Windows 10 May 2019 Update is seemingly rolling out pretty slowly in its initial stages – with Microsoft being understandably cautious and keen not to repeat any October 2018 Update-style nightmare – and perhaps as a result of this, Microsoft has decided to notify users when their PC isn’t ready for the update.
Normally, if your PC isn’t ripe for a feature update yet, and it has been blocked due to compatibility issues with your hardware components or the software you’re running, you simply won’t hear anything about the upgrade.
And perhaps Microsoft has realized that this could lead to some people scratching their heads, wondering what on earth might be going on with an update, particularly in the case of a slow-paced rollout, as the May 2019 Update appears to be.
So now, at least on some machines (as reported by Windows Latest), when you look in the Windows Update menu, you get a message telling you that your device isn’t quite ready for the latest feature update yet. There’s also a link to Microsoft’s support site for more info, should you require it.
You also get a similar message via the Update Assistant tool in Windows 10, as well.
This is a useful additional touch to keep people informed about where their machine stands in relation to the latest upgrade, and it also helps notch up the level of transparency, something that Microsoft is working to do on a broader level when it comes to these major updates (with moves like an update health dashboard).
While Microsoft has been going slow with deploying the May 2019 Update, things may be speeding up now, as the company looks to force the upgrade to any PCs still running the April 2018 Update. And that’s quite a number of machines, because the problematic October 2018 Update wasn’t offered to the majority of users, and many folks are now simply skipping straight over it (as previously predicted).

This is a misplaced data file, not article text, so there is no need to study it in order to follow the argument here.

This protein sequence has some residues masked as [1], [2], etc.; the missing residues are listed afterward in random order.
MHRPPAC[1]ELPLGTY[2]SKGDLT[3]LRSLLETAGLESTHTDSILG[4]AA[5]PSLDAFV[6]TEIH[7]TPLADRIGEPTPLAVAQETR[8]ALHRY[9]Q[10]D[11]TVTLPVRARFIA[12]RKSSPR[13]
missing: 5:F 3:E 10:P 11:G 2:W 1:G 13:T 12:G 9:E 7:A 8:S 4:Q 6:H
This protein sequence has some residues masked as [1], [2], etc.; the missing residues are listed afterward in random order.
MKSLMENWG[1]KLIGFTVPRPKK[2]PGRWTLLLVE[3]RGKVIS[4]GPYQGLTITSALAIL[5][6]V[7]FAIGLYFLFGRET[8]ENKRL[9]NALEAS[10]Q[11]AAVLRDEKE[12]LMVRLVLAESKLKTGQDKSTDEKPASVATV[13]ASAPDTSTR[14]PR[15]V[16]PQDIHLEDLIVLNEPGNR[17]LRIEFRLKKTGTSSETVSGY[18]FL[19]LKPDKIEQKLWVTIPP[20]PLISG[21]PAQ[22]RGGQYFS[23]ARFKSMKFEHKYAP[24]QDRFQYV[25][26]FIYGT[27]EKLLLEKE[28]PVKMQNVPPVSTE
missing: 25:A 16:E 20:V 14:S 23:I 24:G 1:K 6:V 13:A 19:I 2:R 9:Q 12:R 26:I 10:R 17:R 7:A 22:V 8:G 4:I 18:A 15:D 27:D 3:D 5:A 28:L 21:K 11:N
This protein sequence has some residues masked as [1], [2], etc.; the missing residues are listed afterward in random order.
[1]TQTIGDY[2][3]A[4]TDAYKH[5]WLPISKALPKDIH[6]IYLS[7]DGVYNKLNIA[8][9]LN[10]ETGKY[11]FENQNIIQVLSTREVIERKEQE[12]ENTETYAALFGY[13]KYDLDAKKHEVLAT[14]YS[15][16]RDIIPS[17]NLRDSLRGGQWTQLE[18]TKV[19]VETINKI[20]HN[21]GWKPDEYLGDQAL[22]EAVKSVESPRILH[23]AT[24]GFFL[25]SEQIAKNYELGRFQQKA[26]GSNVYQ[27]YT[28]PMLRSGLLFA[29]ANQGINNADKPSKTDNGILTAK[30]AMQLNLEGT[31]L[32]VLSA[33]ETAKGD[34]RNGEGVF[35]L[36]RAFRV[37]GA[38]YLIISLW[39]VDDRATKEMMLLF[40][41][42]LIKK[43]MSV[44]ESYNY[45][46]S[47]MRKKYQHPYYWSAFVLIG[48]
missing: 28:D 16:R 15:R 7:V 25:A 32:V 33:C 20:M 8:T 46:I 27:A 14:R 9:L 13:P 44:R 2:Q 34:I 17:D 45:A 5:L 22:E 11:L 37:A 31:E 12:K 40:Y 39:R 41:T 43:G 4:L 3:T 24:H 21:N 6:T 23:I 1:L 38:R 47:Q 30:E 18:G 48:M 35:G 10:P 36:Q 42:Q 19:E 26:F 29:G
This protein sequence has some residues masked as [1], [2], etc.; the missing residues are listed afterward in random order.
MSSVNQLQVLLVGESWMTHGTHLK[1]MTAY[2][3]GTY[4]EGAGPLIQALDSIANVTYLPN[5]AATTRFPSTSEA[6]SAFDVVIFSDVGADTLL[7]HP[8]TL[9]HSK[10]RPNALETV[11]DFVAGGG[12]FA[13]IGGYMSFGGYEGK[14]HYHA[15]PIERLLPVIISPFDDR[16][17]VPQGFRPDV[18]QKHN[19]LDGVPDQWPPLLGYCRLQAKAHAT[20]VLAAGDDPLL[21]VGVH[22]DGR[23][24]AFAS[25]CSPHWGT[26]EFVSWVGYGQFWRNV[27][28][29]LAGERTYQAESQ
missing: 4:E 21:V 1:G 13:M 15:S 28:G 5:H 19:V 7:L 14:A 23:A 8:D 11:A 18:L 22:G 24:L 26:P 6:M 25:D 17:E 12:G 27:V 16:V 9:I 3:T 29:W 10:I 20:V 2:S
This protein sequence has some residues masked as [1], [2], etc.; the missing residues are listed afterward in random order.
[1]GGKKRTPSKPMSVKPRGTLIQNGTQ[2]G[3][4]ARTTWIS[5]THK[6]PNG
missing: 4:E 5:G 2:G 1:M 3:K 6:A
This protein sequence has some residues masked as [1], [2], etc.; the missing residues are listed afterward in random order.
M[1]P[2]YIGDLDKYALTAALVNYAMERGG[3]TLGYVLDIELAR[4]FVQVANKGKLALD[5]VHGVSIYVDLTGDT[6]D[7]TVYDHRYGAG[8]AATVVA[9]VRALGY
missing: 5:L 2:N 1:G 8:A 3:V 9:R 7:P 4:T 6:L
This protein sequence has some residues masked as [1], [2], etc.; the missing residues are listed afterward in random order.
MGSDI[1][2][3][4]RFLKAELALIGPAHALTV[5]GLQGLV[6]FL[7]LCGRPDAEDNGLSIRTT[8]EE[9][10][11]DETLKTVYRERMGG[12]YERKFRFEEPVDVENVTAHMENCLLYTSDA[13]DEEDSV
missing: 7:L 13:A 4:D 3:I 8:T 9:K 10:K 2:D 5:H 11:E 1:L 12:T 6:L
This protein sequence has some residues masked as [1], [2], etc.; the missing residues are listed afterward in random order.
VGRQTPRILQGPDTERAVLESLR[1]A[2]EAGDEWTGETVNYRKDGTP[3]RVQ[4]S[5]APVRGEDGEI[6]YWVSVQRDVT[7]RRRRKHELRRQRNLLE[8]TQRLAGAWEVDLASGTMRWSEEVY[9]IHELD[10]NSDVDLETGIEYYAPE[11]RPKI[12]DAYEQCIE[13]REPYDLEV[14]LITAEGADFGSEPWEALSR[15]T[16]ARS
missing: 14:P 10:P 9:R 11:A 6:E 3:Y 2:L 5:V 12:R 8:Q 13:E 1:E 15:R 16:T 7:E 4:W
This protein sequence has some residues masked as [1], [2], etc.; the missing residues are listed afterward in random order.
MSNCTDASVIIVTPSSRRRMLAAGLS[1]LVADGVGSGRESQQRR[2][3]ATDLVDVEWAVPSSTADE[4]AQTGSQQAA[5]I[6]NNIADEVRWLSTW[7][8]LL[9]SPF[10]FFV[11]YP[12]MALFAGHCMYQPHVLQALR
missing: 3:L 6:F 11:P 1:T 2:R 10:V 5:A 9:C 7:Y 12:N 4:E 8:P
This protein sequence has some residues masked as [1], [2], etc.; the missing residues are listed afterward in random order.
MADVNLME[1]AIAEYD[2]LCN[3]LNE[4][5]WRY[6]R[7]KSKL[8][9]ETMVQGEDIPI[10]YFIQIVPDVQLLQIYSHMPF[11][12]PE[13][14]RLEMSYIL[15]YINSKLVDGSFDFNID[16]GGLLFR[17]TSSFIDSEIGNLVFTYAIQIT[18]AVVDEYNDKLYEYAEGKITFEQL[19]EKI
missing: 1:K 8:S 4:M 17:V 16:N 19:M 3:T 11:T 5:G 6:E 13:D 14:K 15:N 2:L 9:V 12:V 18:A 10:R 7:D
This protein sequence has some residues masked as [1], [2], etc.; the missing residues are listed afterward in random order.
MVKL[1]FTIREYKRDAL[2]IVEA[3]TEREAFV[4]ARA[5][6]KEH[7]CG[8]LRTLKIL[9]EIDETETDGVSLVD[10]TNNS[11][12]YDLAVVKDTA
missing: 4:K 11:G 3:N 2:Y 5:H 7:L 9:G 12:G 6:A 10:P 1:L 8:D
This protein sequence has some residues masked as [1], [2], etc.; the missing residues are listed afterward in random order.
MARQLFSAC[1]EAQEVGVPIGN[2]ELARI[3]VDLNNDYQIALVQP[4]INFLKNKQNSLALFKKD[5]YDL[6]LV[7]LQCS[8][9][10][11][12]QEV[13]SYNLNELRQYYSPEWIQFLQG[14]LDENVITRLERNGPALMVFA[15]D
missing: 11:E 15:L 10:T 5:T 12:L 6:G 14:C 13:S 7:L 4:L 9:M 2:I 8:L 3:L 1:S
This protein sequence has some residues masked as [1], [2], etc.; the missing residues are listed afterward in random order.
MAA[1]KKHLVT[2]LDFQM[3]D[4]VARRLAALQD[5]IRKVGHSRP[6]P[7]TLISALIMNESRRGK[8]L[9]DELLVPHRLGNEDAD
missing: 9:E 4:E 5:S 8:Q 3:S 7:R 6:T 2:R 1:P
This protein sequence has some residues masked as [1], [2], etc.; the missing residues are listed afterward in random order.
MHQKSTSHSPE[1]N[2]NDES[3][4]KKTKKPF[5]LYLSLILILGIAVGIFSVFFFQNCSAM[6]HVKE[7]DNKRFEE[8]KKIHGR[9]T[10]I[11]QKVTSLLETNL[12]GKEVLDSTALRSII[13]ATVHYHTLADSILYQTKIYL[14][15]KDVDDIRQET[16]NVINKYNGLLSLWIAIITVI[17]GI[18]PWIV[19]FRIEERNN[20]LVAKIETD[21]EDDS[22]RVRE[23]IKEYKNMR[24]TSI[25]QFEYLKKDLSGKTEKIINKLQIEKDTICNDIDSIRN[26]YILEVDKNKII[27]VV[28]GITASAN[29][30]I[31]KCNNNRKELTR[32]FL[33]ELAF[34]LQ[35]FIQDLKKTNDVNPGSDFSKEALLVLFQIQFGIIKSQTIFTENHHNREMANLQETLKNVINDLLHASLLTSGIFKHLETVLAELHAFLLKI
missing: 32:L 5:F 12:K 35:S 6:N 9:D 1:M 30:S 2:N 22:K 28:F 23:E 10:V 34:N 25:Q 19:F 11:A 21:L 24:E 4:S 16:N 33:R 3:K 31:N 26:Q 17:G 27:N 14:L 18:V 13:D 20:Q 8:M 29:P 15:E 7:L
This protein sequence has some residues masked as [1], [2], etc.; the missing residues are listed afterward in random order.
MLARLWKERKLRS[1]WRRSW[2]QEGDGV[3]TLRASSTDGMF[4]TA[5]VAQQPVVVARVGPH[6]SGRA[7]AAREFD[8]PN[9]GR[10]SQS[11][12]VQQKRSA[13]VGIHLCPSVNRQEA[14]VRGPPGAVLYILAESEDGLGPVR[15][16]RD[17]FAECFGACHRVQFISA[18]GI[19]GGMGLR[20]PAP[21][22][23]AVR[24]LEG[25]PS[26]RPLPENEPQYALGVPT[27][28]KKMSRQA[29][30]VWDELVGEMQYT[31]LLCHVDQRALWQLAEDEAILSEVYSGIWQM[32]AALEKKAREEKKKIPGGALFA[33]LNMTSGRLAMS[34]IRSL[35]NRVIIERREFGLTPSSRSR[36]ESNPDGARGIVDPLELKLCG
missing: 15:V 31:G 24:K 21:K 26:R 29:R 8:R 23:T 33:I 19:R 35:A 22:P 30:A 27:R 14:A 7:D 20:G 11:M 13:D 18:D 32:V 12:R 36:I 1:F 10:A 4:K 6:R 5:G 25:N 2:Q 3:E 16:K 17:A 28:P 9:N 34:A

Another relatively minor but interesting tweak for Windows 10 was highlighted by Bleeping Computer, although in this case, it’s a potential change in the preview version of the OS.
It seems that users will get the option to rename virtual desktops in the future, based on the fact that Albacore – a Twitter user who often uncovers interesting Windows titbits, like big changes coming to Cortana – spotted a hidden feature in the latest preview build for Windows 10 20H1 (the update scheduled to land in the first half of 2020).
Ever wanted to rename your virtual desktops? Soon™ pic.twitter.com/QTscHWd3eM
— Albacore (@thebookisclosed) June 19, 2019
So instead of virtual desktops simply being called Desktop 1, Desktop 2, and so on, you will be able to rename them to something more meaningful, which is definitely a useful touch.
As we mentioned, though, this is a hidden change in the background with the preview build, and the feature is still in development: it won’t yet save the names of your rechristened virtual desktops, for example.
This means it could simply be Microsoft playing around and testing the feature, which it may later abandon, so there are no guarantees here. Still, it seems like a relatively easy change to implement, and we see no reason why it would be ditched. Keep your fingers crossed if you’re a regular virtual desktop user who would appreciate this capability.